Permanent People’s Tribunal
By Amandla correspondent | Amandla Issue 61/62 | 11 January 2019
Songs of hope and resistance filled the ground floor of Sci-Bono Discovery Center in Newtown, Johannesburg throughout the session of the Southern Africa Permanent Peoples Tribunal (PPT) held on 9 to 11 November 2018. On the last day of the session, there was a deep silence as those who are affected by corporate impunity listened to the President of the session, Dr. Wallace Mgoqi, and Ms. Makoma Lekalakala present the Jurors’ initial Statement. Then shouts of “Amandla” reverberated throughout the whole room as participants heard their testimonies, demands for justice and an end to corporate impunity incorporated in the statement.
The three-day powerful session with 300 actvists, mining affeceted communties and trade union members concluded with the statement and an indictment that put-on trial Transnational Corporations (TNCs), complicit states and International Financial Institutions (IFIs). These organisations underpin the widespread impunity, the destruction of livelihoods and the environment in the interests of corporate mega exploitation for profit. This PPT Session was the last leg of a three-year process of hearings, where cases against TNCs were presented. These exposed their human rights violations with absolute impunity across the Southern Africa region.
The 3rd Session of the Permanent Peoples Tribunal – the people speak
Two new cases were heard in this session, while updated testimonies were provided in cases submitted to the previous PPT Sessions in Manzini, Swaziland (2016) and in Johannesburg, South Africa (2017).
The new cases presented were: The Marikana Massacre of 34 striking workers at the Lonmin Platinum mine and the case of communities resisting the INGA 3 Dam project in the Democratic Republic of Congo (DRC).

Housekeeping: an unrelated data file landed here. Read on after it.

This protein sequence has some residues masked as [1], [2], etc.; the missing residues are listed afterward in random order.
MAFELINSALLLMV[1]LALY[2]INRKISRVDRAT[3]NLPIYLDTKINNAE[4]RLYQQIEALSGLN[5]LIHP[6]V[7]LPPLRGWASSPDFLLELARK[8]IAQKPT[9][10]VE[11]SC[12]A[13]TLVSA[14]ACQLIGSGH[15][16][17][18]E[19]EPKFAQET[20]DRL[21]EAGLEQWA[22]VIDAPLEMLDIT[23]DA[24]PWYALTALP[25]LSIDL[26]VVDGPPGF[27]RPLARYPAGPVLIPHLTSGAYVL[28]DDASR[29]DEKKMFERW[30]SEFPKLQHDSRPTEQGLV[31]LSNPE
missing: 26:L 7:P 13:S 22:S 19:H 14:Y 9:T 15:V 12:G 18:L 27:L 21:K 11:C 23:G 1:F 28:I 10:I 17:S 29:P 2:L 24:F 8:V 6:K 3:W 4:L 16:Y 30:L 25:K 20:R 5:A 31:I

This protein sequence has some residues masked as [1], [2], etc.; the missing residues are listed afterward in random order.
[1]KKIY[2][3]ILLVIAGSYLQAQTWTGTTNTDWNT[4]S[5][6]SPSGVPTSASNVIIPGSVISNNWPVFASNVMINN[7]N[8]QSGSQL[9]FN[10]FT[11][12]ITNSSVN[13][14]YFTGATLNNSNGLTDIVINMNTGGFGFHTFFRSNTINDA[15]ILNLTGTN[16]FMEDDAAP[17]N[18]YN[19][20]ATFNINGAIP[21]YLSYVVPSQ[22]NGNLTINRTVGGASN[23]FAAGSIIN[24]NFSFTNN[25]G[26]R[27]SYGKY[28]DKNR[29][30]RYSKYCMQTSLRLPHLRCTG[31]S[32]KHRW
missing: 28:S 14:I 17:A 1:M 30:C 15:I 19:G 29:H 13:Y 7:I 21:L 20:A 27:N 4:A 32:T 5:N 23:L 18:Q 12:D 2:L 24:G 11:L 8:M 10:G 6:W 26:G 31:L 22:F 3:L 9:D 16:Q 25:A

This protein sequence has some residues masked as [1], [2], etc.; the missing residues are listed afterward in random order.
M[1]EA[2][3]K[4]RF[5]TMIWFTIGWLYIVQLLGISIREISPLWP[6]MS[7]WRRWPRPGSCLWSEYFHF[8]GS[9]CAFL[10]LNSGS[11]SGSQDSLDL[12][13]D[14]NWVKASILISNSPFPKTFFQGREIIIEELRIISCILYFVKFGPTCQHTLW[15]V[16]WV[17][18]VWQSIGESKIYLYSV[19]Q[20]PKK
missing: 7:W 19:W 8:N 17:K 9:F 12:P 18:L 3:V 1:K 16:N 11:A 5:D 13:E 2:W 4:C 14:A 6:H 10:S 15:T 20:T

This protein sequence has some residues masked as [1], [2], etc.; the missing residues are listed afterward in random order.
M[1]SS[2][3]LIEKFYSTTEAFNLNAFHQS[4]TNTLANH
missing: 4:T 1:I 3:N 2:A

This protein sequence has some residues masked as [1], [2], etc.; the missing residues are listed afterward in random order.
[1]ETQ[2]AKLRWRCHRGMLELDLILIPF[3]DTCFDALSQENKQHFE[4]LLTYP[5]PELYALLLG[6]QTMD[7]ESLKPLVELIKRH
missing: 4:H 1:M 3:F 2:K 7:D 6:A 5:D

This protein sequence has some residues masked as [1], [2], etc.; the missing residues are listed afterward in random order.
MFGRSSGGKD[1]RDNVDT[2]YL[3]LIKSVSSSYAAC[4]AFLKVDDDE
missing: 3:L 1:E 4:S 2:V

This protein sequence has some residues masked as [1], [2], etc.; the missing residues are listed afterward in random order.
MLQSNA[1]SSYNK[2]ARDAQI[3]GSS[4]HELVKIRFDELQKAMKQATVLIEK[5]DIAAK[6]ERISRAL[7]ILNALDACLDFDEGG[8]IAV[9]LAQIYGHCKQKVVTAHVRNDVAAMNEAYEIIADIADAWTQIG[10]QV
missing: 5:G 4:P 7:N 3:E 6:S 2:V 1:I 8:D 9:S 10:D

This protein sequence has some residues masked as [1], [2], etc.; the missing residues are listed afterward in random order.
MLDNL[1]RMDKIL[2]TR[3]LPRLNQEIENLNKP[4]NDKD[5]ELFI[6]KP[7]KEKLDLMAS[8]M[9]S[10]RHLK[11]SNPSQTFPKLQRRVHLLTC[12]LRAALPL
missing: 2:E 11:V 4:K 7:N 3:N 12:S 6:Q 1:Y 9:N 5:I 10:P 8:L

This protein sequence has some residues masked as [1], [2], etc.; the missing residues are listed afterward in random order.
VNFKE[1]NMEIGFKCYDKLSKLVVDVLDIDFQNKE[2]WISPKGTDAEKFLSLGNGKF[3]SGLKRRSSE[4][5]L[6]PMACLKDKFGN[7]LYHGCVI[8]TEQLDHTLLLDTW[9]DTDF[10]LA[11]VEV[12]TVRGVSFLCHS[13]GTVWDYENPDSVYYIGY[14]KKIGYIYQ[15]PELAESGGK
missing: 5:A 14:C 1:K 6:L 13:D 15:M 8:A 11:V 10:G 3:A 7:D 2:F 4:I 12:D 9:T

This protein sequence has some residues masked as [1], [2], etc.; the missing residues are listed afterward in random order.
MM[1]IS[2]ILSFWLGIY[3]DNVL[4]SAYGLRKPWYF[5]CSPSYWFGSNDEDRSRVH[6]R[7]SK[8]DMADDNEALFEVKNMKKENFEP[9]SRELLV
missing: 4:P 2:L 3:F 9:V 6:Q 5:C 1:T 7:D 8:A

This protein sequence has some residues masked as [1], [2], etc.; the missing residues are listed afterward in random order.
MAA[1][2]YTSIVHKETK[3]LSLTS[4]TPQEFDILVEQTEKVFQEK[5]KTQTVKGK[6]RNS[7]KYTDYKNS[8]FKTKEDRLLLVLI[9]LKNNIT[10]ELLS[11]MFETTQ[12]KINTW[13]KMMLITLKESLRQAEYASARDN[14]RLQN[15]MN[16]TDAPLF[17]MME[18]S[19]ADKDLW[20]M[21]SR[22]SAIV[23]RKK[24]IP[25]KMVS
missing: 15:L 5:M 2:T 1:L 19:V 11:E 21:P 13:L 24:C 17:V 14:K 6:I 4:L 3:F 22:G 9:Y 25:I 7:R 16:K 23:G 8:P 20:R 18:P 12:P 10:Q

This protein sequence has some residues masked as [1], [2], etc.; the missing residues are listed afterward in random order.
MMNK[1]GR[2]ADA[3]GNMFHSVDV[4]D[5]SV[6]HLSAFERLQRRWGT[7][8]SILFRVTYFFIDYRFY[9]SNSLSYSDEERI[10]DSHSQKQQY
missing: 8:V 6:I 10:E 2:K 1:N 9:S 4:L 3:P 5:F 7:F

Although the Marikana Massacre happened 6 years ago, the families of those massacred and the workers have been denied justice. No charges have been brought against those who were implicated in the massacre and what also remains unresolved is the involvement of Cyril Ramaphosa, a former Lonmin director and former president of the National Union of Mineworkers, now the President of South Africa.
Furthermore, no compensation has been made to the families of the slain workers or to those injured in the massacre. In order to survive, most widows have been forced to take the place of their late husbands in the mine – which is tantamount to semi-slavery and indentured labour. And their children have been forced to boarding schools of the company’s choice, where they are isolated and labeled as the “Marikana” children. The Association of Mineworkers and Construction Union (AMCU), represent the miners together with the organized community of Marikana in Rustenburg. They are demanding the recognition of their struggle to fight against the continued criminalisation of the mine workers, to the end of Lonmin’s impunity and to find access to justice for the widows and children as well those who are the injured survivors of the massacre.
Inga 3 Dam
The case about the proposed Inga 3 Dam project was presented by the community members that will be affected by the project. They stated that the project will lead to the massive displacement of 37,000 people, whose livelihoods are based around the river. The community members also highlighted the fact that, despite the existence of Inga Dam 1 & 2, it is mining companies who have benefited from the electricity produced by the hydro-electric power station. Currently only 19% of urban and 1% of rural households have electricity. There are growing concerns about the accumulated debt the project is going the bring, But the proposal for INGA 3 is still being pursued. It seems as if the project is aimed at the expansion of mining and for the sale of electricity to South Africa. 50% of Cobalt production globally is mined in the DRC, under intolerable conditions of work, aggravated by military oppression. Expanding Cobalt production is being driven by the global demand for computers, mobile phones and electric cars.